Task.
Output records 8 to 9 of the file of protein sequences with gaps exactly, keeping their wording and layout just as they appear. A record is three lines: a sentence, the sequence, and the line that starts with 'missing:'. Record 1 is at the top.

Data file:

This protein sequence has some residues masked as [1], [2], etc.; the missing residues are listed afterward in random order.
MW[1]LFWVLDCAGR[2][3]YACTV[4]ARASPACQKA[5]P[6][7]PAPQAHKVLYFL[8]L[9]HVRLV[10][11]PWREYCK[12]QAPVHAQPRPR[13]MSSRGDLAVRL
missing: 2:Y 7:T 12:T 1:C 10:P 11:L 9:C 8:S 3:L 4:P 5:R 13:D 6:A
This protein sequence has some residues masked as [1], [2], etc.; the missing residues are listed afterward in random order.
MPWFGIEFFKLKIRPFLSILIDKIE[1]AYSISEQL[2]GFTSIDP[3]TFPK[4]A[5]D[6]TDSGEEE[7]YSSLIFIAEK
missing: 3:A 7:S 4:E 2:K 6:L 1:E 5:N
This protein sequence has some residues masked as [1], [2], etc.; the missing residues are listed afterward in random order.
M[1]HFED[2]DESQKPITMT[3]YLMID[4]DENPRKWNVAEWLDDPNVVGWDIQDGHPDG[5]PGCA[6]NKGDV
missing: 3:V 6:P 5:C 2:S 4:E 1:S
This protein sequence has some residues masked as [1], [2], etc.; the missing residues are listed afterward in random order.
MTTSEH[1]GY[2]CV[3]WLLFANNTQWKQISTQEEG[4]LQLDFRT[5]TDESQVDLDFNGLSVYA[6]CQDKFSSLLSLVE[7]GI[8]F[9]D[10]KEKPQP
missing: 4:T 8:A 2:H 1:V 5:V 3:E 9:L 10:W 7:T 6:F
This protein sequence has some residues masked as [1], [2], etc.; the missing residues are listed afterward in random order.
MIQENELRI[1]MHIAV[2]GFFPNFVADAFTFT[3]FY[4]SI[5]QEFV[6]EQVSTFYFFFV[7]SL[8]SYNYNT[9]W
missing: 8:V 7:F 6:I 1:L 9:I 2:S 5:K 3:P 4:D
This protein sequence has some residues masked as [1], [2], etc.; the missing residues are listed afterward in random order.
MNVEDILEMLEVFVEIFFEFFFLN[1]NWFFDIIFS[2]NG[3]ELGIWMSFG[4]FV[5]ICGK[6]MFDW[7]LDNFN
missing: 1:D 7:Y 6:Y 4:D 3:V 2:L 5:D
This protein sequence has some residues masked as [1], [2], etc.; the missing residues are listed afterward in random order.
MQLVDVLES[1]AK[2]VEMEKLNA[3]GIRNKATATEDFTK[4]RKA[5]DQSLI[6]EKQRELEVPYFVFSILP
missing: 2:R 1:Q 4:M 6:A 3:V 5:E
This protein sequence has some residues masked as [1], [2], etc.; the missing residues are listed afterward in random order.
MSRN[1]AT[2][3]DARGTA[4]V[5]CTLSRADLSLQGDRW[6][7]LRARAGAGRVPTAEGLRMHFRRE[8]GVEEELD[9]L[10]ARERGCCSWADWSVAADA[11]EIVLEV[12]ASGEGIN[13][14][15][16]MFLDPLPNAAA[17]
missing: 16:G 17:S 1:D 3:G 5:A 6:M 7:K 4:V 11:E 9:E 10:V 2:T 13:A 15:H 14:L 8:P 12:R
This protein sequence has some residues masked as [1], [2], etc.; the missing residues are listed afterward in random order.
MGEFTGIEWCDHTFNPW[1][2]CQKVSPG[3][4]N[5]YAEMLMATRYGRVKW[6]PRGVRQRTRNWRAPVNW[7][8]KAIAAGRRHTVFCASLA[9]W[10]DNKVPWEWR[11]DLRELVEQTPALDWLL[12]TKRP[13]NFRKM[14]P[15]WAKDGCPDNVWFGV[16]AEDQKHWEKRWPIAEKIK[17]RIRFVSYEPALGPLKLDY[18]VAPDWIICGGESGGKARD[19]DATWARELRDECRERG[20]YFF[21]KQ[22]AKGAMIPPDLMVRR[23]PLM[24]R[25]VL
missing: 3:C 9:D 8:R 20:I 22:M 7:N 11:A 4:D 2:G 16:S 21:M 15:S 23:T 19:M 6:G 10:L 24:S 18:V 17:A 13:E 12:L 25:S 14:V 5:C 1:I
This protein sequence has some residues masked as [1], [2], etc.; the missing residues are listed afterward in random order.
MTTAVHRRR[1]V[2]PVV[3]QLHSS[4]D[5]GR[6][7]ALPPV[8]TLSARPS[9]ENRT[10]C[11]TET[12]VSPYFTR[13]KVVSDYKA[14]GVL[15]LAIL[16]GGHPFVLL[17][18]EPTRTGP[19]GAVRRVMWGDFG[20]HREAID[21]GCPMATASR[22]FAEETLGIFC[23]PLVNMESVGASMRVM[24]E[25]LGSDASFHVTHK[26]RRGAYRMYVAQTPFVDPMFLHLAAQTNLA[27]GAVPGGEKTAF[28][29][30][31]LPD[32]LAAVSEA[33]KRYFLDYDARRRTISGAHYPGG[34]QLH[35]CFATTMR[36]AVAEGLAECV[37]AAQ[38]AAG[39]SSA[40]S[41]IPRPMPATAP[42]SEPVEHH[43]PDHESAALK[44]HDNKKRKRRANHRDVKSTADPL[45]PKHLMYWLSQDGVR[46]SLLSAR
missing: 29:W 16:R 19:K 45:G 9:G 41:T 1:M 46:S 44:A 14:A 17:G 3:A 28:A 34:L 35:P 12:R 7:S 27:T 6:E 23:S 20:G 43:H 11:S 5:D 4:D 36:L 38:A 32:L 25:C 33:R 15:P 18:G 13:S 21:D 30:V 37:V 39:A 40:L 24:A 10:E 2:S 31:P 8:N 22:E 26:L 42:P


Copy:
This protein sequence has some residues masked as [1], [2], etc.; the missing residues are listed afterward in random order.
MSRN[1]AT[2][3]DARGTA[4]V[5]CTLSRADLSLQGDRW[6][7]LRARAGAGRVPTAEGLRMHFRRE[8]GVEEELD[9]L[10]ARERGCCSWADWSVAADA[11]EIVLEV[12]ASGEGIN[13][14][15][16]MFLDPLPNAAA[17]
missing: 16:G 17:S 1:D 3:G 5:A 6:M 7:K 4:V 11:E 9:E 10:V 2:T 13:A 15:H 14:L 8:P 12:R
This protein sequence has some residues masked as [1], [2], etc.; the missing residues are listed afterward in random order.
MGEFTGIEWCDHTFNPW[1][2]CQKVSPG[3][4]N[5]YAEMLMATRYGRVKW[6]PRGVRQRTRNWRAPVNW[7][8]KAIAAGRRHTVFCASLA[9]W[10]DNKVPWEWR[11]DLRELVEQTPALDWLL[12]TKRP[13]NFRKM[14]P[15]WAKDGCPDNVWFGV[16]AEDQKHWEKRWPIAEKIK[17]RIRFVSYEPALGPLKLDY[18]VAPDWIICGGESGGKARD[19]DATWARELRDECRERG[20]YFF[21]KQ[22]AKGAMIPPDLMVRR[23]PLM[24]R[25]VL
missing: 3:C 9:D 8:R 20:I 22:M 7:N 11:A 4:D 2:G 16:S 21:M 15:S 23:T 19:M 6:G 10:L 24:S 18:V 17:A 13:E 12:L 25:S 14:V 5:C 1:I